Revenue: 2023 Q1: $1.44 billion vs. 2022 Q1: $1.49 billion
Income: 2023 Q1: $383 million vs. 2022 Q1: $405.6 million
P.A.M. Transport's profit craters
P.A.M. Transport (No. 58) beat last year's Q1 revenue figure by 1%, but that only makes the 72.9% drop in operating income look worse. Partially the cratering profits owe to "the negative impact of loss estimates for claims anticipated to settle in excess of insurance policy limits," but the company continues to hold a lot of cash ($193 million) and pay down its debts.
Revenue: 2023 Q1: $193.5 million vs. 2022 Q1: $196.1 million
Income: 2023 Q1: $8.5 million vs. 2022 Q1: $31.3 million
Schneider National's profitability falls after axing China operations
Schneider (No. 8) saw revenue and income both dip during what it called a "muted" period of freight demand.
“Market conditions in the first quarter, consistent with recent quarters, were characterized by muted demand and a lack of seasonal surges, which pressured pricing, freight volumes, and asset productivity,” said Mark Rourke, President and Chief Executive Officer of Schneider. “Despite these challenging dynamics, we recorded the second highest first quarter revenue and earnings in our history. Our expectations are for freight conditions to remain difficult for the second and third quarters of 2023, followed by seasonal improvement in the fourth quarter,” he continued.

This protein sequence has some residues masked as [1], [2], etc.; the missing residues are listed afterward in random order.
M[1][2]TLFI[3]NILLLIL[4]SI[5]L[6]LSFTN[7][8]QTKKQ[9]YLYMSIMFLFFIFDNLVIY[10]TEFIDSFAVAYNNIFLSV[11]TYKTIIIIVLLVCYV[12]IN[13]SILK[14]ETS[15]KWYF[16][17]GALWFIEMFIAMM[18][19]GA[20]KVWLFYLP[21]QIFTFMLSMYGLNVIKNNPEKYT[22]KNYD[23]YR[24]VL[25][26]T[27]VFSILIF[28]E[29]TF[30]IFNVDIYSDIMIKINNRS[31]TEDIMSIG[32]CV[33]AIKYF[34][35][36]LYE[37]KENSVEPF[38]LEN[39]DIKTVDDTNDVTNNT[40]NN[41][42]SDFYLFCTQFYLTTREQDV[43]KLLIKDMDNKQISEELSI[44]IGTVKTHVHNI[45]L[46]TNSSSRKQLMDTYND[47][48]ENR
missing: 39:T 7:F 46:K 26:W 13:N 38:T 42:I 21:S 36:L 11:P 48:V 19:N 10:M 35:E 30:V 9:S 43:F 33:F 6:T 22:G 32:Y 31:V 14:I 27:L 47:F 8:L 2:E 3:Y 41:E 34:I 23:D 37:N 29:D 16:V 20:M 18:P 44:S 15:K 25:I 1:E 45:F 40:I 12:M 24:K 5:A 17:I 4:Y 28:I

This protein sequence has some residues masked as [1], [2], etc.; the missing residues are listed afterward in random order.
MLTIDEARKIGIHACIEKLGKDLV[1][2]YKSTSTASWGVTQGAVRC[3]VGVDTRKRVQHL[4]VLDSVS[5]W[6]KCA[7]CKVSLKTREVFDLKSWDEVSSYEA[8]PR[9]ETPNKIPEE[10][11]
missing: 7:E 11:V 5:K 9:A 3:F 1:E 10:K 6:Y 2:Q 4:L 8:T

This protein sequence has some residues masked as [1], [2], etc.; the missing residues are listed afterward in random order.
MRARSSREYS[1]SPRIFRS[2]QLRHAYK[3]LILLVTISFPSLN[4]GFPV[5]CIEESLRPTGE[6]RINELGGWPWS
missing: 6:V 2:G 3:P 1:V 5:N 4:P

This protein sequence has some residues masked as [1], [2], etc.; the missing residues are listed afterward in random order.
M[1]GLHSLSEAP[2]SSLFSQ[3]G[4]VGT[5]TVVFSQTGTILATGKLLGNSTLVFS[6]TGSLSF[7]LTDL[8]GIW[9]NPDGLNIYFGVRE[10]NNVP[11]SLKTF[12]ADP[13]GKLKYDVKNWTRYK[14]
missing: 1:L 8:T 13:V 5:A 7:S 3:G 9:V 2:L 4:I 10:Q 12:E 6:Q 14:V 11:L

Revenue: 2023 Q1: $1.43 billion vs. 2022 Q1: $1.62 billion
Income: 2023 Q1: $114.6 million vs. 2022 Q1: $135.1 million
UPS disappointing results sends ripples through the industry